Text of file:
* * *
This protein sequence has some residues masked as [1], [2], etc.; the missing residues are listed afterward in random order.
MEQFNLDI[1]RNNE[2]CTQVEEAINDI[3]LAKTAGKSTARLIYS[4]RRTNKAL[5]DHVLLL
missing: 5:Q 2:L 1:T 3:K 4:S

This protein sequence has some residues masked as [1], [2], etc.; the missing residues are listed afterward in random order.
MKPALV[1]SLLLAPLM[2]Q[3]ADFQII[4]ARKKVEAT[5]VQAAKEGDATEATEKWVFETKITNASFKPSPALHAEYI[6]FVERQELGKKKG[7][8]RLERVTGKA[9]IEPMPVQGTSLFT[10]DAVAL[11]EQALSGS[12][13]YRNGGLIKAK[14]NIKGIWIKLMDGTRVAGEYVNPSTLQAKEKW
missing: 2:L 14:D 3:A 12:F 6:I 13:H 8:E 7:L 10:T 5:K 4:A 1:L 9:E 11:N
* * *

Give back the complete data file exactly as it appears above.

This protein sequence has some residues masked as [1], [2], etc.; the missing residues are listed afterward in random order.
MEQFNLDI[1]RNNE[2]CTQVEEAINDI[3]LAKTAGKSTARLIYS[4]RRTNKAL[5]DHVLLL
missing: 5:Q 2:L 1:T 3:K 4:S

This protein sequence has some residues masked as [1], [2], etc.; the missing residues are listed afterward in random order.
MKPALV[1]SLLLAPLM[2]Q[3]ADFQII[4]ARKKVEAT[5]VQAAKEGDATEATEKWVFETKITNASFKPSPALHAEYI[6]FVERQELGKKKG[7][8]RLERVTGKA[9]IEPMPVQGTSLFT[10]DAVAL[11]EQALSGS[12][13]YRNGGLIKAK[14]NIKGIWIKLMDGTRVAGEYVNPSTLQAKEKW
missing: 2:L 14:D 3:A 12:F 6:I 13:H 8:E 7:L 10:T 5:K 4:A 1:L 9:E 11:N